Such an image of a social welfarist sits well with Rahul, and this is where the second benefit of the Bharat Jodo Yatra has accrued to him. Ever since he entered politics, he has reached out to the poor consistently. But, in this year, he seemed to have increased its pace and found resonance among supporters.

His outreach seems to have done his image a world of good. Earlier, people said that he lacked the charisma of a mass leader, who can connect directly with their supporters. But, of late, Rahul has cultivated a constituency for himself. His appeal was most visible during the Bharat Jodo Yatra, where common people would join him whenever it passed through their areas. One such incident happened near the Shaheen Bagh area of Delhi, where Rahul led the yatra on December 24, 2022. This area was made famous by the women protestors during the agitation against the Citizenship Amendment Act. Shopkeepers downed shutters of their shops in the middle of the day and, along with other local residents, started walking with Rahul without any exhortations from party workers.

Rahul added another dimension to his advocacy of social justice after the Bihar government announced the result of caste census. He has proposed that if his party come to power next year, it will conduct a caste census in the entire country. With this addition, he has created a trinity of social justice politics involving class concerns, minority rights and caste justice, something that is likely to define his politics in times to come.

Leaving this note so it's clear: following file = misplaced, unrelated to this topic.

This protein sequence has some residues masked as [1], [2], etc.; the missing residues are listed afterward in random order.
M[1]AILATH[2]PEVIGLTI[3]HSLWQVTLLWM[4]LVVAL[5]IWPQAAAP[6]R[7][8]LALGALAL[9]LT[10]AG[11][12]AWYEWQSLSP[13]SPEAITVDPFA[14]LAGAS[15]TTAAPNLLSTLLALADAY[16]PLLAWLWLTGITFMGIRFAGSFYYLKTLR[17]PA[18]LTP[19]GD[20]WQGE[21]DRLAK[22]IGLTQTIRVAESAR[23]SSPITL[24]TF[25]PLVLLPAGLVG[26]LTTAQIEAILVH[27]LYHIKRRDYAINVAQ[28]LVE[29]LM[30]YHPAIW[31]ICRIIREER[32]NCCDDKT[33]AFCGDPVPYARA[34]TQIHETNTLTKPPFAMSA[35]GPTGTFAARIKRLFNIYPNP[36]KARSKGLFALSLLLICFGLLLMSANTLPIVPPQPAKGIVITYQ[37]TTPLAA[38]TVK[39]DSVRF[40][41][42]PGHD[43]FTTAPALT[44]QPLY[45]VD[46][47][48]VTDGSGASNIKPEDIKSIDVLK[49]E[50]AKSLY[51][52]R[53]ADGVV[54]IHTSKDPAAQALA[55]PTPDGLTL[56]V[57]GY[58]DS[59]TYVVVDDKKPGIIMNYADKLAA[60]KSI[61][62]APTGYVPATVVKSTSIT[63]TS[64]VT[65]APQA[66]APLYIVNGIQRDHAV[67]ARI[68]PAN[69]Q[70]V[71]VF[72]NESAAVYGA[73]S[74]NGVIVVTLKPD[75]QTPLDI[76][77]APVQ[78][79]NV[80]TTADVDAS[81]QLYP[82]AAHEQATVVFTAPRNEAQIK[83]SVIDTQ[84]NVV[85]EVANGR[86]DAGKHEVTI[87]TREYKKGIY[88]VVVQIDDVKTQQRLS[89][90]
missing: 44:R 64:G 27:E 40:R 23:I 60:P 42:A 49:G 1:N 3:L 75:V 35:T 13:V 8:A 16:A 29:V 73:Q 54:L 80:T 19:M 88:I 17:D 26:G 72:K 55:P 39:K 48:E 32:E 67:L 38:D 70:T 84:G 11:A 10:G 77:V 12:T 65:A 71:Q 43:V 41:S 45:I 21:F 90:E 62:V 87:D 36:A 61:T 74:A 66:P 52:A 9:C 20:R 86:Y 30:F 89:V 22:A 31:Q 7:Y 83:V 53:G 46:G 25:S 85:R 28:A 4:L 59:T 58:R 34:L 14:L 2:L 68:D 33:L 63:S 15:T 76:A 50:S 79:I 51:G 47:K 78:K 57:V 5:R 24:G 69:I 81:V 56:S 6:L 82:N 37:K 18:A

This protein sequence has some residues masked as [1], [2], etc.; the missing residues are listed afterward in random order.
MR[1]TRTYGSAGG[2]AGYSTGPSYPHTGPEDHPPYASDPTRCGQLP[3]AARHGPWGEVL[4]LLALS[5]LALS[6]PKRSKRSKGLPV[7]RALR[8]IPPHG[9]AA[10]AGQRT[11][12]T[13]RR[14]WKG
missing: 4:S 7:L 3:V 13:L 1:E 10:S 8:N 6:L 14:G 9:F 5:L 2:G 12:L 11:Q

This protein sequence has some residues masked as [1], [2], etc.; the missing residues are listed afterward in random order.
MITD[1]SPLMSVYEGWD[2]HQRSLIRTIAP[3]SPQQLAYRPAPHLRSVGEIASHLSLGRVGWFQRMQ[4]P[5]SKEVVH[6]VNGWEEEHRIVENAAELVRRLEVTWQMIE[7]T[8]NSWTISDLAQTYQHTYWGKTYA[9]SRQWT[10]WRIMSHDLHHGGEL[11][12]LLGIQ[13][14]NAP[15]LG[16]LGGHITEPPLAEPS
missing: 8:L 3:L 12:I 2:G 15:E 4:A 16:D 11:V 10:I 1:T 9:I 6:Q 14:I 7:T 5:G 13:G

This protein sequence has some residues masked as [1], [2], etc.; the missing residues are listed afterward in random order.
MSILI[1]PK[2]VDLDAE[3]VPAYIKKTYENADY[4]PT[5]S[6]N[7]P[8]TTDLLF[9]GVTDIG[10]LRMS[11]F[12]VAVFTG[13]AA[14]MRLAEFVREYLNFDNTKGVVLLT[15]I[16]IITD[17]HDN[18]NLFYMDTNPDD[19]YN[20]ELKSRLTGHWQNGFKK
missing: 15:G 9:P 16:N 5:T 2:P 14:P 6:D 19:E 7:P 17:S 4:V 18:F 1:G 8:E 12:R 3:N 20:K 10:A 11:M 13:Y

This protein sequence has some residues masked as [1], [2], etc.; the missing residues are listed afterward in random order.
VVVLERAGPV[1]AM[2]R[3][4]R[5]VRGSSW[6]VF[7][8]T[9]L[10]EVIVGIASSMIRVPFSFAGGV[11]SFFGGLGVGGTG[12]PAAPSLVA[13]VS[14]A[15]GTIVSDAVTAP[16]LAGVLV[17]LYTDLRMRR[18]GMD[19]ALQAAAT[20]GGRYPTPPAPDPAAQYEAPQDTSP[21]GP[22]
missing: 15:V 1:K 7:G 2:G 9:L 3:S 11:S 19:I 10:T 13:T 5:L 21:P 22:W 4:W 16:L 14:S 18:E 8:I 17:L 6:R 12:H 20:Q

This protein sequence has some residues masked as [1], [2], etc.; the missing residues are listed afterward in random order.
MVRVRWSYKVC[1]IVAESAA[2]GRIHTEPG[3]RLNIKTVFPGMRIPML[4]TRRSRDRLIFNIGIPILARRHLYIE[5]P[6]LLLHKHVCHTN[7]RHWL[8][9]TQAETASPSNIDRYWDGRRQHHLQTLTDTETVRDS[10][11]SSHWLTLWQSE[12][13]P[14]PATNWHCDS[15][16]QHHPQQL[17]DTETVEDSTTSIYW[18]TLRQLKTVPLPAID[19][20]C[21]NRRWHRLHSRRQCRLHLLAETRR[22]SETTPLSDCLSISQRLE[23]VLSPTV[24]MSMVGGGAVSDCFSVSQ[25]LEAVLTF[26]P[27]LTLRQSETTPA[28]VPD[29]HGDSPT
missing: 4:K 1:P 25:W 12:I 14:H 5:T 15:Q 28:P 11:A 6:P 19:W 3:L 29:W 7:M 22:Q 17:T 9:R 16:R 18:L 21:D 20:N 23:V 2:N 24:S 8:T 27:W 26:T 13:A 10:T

At the same time, Srivatsa says, Rahul is not anti-business, adding that he has an alternative vision for propelling India’s economic growth. “He is not anti-business. He is pro-business, but anti-monopoly. He is pro-small and medium-scale businesses and pro-jobs. He wants to put India’s wealth in the pockets of the deprived, and not a select few rich businessmen. He wants a production economy that creates jobs for the youth,” he says.